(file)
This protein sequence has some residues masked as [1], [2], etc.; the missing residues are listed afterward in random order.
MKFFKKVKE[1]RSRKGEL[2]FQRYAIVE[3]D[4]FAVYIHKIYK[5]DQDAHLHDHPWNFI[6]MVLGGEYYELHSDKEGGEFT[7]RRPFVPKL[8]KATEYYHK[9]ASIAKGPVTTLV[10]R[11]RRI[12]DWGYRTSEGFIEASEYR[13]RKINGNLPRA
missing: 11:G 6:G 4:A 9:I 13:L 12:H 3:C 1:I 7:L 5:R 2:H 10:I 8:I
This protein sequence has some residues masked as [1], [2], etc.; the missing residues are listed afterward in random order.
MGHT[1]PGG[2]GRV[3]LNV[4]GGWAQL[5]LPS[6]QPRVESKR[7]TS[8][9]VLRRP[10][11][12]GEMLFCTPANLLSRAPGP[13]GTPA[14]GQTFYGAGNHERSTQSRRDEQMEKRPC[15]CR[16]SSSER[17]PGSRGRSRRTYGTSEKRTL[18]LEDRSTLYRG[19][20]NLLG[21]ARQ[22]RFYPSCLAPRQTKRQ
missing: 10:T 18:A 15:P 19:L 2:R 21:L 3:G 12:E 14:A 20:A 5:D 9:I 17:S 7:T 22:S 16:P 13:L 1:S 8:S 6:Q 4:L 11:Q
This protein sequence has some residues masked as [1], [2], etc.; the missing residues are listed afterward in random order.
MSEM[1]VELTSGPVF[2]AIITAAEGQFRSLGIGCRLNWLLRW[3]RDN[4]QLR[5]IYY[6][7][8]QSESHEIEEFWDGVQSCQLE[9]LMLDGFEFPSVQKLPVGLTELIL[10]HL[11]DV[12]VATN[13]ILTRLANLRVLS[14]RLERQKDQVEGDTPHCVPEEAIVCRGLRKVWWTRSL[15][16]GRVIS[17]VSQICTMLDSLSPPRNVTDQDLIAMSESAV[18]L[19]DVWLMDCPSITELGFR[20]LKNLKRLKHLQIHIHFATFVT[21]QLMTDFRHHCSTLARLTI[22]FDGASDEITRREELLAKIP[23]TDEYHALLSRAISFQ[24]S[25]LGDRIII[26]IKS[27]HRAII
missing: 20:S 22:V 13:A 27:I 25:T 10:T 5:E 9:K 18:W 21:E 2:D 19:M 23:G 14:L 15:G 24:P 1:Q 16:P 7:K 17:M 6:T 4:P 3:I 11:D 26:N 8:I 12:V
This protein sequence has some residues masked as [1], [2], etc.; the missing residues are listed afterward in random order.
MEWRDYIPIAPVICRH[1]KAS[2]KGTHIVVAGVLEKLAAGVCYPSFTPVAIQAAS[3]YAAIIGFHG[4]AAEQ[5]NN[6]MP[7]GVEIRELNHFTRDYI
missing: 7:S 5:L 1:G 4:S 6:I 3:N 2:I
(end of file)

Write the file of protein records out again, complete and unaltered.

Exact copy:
This protein sequence has some residues masked as [1], [2], etc.; the missing residues are listed afterward in random order.
MKFFKKVKE[1]RSRKGEL[2]FQRYAIVE[3]D[4]FAVYIHKIYK[5]DQDAHLHDHPWNFI[6]MVLGGEYYELHSDKEGGEFT[7]RRPFVPKL[8]KATEYYHK[9]ASIAKGPVTTLV[10]R[11]RRI[12]DWGYRTSEGFIEASEYR[13]RKINGNLPRA
missing: 11:G 6:G 4:A 9:I 13:L 12:H 3:C 1:I 7:L 5:R 2:H 10:I 8:I
This protein sequence has some residues masked as [1], [2], etc.; the missing residues are listed afterward in random order.
MGHT[1]PGG[2]GRV[3]LNV[4]GGWAQL[5]LPS[6]QPRVESKR[7]TS[8][9]VLRRP[10][11][12]GEMLFCTPANLLSRAPGP[13]GTPA[14]GQTFYGAGNHERSTQSRRDEQMEKRPC[15]CR[16]SSSER[17]PGSRGRSRRTYGTSEKRTL[18]LEDRSTLYRG[19][20]NLLG[21]ARQ[22]RFYPSCLAPRQTKRQ
missing: 10:T 18:A 15:P 19:L 2:R 21:L 3:G 12:E 14:A 20:A 5:D 9:I 17:S 7:T 22:S 16:P 13:L 1:S 8:S 6:Q 4:L 11:Q
This protein sequence has some residues masked as [1], [2], etc.; the missing residues are listed afterward in random order.
MSEM[1]VELTSGPVF[2]AIITAAEGQFRSLGIGCRLNWLLRW[3]RDN[4]QLR[5]IYY[6][7][8]QSESHEIEEFWDGVQSCQLE[9]LMLDGFEFPSVQKLPVGLTELIL[10]HL[11]DV[12]VATN[13]ILTRLANLRVLS[14]RLERQKDQVEGDTPHCVPEEAIVCRGLRKVWWTRSL[15][16]GRVIS[17]VSQICTMLDSLSPPRNVTDQDLIAMSESAV[18]L[19]DVWLMDCPSITELGFR[20]LKNLKRLKHLQIHIHFATFVT[21]QLMTDFRHHCSTLARLTI[22]FDGASDEITRREELLAKIP[23]TDEYHALLSRAISFQ[24]S[25]LGDRIII[26]IKS[27]HRAII
missing: 20:S 22:V 13:A 27:I 25:T 10:T 5:E 9:K 18:W 21:E 2:D 19:M 23:G 14:L 15:G 24:P 1:Q 16:P 7:K 17:M 6:T 4:P 3:I 11:D 26:N 8:I 12:V
This protein sequence has some residues masked as [1], [2], etc.; the missing residues are listed afterward in random order.
MEWRDYIPIAPVICRH[1]KAS[2]KGTHIVVAGVLEKLAAGVCYPSFTPVAIQAAS[3]YAAIIGFHG[4]AAEQ[5]NN[6]MP[7]GVEIRELNHFTRDYI
missing: 7:S 5:L 1:G 4:S 6:I 3:N 2:I